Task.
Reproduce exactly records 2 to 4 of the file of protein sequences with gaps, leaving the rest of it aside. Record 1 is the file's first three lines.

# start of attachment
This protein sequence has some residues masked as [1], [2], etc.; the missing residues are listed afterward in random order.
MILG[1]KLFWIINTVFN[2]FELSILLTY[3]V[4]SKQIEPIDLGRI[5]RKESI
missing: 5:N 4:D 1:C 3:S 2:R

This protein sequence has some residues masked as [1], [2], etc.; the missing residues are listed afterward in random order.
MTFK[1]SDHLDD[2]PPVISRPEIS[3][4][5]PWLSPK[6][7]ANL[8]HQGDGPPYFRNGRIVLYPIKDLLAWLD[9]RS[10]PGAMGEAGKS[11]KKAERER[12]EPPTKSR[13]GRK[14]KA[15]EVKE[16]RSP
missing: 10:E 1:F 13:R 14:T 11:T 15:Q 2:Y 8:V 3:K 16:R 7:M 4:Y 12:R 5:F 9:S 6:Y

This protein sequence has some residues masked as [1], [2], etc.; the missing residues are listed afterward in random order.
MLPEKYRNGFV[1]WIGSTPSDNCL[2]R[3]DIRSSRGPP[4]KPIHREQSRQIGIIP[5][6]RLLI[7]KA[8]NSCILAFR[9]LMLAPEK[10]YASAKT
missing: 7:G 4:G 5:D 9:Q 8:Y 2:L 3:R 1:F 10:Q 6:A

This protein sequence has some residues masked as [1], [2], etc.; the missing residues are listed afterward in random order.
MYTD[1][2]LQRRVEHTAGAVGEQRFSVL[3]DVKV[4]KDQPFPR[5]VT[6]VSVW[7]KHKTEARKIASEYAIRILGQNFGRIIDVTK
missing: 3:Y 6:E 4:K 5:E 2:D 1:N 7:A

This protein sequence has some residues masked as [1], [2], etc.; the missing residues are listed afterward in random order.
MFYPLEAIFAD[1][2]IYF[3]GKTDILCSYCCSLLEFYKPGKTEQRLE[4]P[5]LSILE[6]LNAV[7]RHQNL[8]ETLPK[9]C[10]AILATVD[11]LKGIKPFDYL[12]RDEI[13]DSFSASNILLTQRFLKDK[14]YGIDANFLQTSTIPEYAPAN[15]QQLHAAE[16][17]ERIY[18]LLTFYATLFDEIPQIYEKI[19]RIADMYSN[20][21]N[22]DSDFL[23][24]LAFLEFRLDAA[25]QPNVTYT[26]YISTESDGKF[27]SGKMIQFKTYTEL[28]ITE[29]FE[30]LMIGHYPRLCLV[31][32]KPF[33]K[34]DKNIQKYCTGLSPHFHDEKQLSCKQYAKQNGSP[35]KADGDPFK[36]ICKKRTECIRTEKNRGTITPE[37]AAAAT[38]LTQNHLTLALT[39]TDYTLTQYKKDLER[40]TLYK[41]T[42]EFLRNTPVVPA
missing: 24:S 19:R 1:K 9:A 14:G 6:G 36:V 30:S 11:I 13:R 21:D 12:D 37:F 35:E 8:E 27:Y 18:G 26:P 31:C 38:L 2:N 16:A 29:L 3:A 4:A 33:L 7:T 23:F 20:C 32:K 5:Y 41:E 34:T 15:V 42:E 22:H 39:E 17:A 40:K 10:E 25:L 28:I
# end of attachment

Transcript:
This protein sequence has some residues masked as [1], [2], etc.; the missing residues are listed afterward in random order.
MTFK[1]SDHLDD[2]PPVISRPEIS[3][4][5]PWLSPK[6][7]ANL[8]HQGDGPPYFRNGRIVLYPIKDLLAWLD[9]RS[10]PGAMGEAGKS[11]KKAERER[12]EPPTKSR[13]GRK[14]KA[15]EVKE[16]RSP
missing: 10:E 1:F 13:R 14:T 11:T 15:Q 2:Y 8:V 3:K 16:R 7:M 4:Y 12:R 5:F 9:S 6:Y

This protein sequence has some residues masked as [1], [2], etc.; the missing residues are listed afterward in random order.
MLPEKYRNGFV[1]WIGSTPSDNCL[2]R[3]DIRSSRGPP[4]KPIHREQSRQIGIIP[5][6]RLLI[7]KA[8]NSCILAFR[9]LMLAPEK[10]YASAKT
missing: 7:G 4:G 5:D 9:Q 8:Y 2:L 3:R 1:F 10:Q 6:A

This protein sequence has some residues masked as [1], [2], etc.; the missing residues are listed afterward in random order.
MYTD[1][2]LQRRVEHTAGAVGEQRFSVL[3]DVKV[4]KDQPFPR[5]VT[6]VSVW[7]KHKTEARKIASEYAIRILGQNFGRIIDVTK
missing: 3:Y 6:E 4:K 5:E 2:D 1:N 7:A